Corporate social responsibility, says Ray Fisman, can help companies earn consumers' trust, and perhaps even higher profits.
Professor Geoff Heal says there are two actions that can mitigate the effect of greenhouse gases on the planet.
New financial tools and technologies are poised to change the way microfinance is practiced, says Suresh Sundaresan.
More than 55 MBA students in the Social Enterprise Program participated in the Summer Fellowship Program. Read more about their experiences.
New research reveals how connectivity in local social networks promotes cooperation.
Millions of dollars are being raised for aid to earthquake survivors in Haiti. What does this mean for charitable giving and CSR?
The First Annual Corporate Social Responsibility Case Competition, sponsored by IBM, looked at the Norwegian Government Pension Fund and its divestiture of Wal-Mart.
Does teacher certification affect student performance?
Global economic growth and sustainability can -- and should -- go hand in hand, argues Geoffrey Heal, who here offers, in the keynote address prepared for the Rio+20 sustainability summit, four crucial steps to building long-term fiscal and environmental prosperity.
Professor Shang-Jin Wei, the new director of the Chazen Institute, discusses how innovation and the environment are tied to the global economy.
Does anonymity create a more honest selection process or increase the chances that corrupt elements can hide?
When it comes to social responsibility, being too bad or too good can bring harmful headlines.
Geoffrey Heal discusses his new book, in which he considers how a firm's environmental and social performance affect its competitiveness and financial performance.
Executive in Residence Bruce Usher says the United States must take fast action on clean-energy projects to compete with China in the clean-tech race.
New research shows just how much teacher absences hurt student achievement.
Paul Tierney, chairman of TechnoServe, an organization that provides technical assistance to entrepreneurs in developing countries, explains what works and what doesn't.
A simple text message can prompt the poor to double their savings.
New research from Professor Ray Fisman and his colleagues shows that linking a product with a charity donation is an effective way to boost sales.
Professor Stephan Meier's research looks at the ways individuals behave with financial products. How can firms better help consumers make decisions?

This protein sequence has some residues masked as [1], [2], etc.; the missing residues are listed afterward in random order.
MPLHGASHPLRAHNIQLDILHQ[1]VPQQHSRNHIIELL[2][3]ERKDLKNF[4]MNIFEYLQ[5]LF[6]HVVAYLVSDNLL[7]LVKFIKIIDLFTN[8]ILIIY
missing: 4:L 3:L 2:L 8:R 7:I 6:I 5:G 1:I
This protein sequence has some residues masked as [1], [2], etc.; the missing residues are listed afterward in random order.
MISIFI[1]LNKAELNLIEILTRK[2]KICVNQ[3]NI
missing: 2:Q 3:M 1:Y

Bruce Kogut, the director of the School's Sanford C. Bernstein & Co. Center for Leadership and Ethics, discusses the center's latest perspective about making the financial sector work for Wall Street and Main Street after the financial crisis.
In a video interview, Nancy Barry, CEO of Enterprise Solutions for Poverty, shares her thoughts about how the private sector can be used to help low-income countries build businesses.
From the economy to economic gangsters, this reading list comprises some of the books faculty members enjoyed most last year.
How municipal governments can use incentive programs to create a shorter commute and improve welfare for all.
A group of Columbia Business School students attended the annual Net Impact Conference last weekend, where one topic of discussion was the future of energy. What business models have the greatest growth potential?
The program will offer a select group of students the opportunity to combine research and practice to design efforts that seek to drive capital toward investments that promote sustainable economic growth.
The generous endowed gift will support the teaching, research, and ancillary activities related to Usher’s role as the SEP’s co-director.
Manmeet Kaur '12, executive director and founder of City Health Works, is applying lessons learned from community health programs in Africa and India to East Harlem.
Without an organization, a dream will end as a dream.
A Chat with the Organizational Management Guru, Professor Raymond Fisman, Columbia Business School.
This article originally appeared on the Columbia University News page: http://news.columbia.edu/research/3241
Enhancing Your Career Success in a Multi-Generational Workplace
Columbia Business School would like to invite you to our new Spark Social Venture Workshop series!
Spark provides Social Innovators with an opportunity to explore resources, connections and potential solutions to help their social ventures, by tapping the collective knowledge within Columbia University, and the larger entrepreneurial and social impact community in the New York area and beyond.
This workshop is open to all who are willing to bring their ideas, experience, and connections to help solve social and environmental challenges that these social innovators aim to address.
This event is supported by theÃ?Â Social Enterprise Program, theÃ?Â Eugene Lang Entrepreneurship Center and theÃ?Â Social Enterprise ClubÃ?Â at Columbia Business School.
Elizabeth B. Strickler ’86 and Mark T. Gallogly ’86 have made a generous gift to Columbia Business School to establish the fund in honor of Ms. Strickler’s mother.
A 1949 Columbia Business School graduate and a member School’s Board of Overseers, the senior senator from New Jersey died on June 3 due to complications from viral pneumonia.
Professors Ray Fisman and Bruce Usher,Â Co-Directors of the Social Enterprise Program (SEP),Â shed light on some of the challenges social entrepreneurs may face in making organizational decisions.
Profs. Fisman and Usher, co-directors of the Social Enterprise Program, discuss the importance of equipping student entrepreneurs with the framework and ideas that will help them in innovating for social change.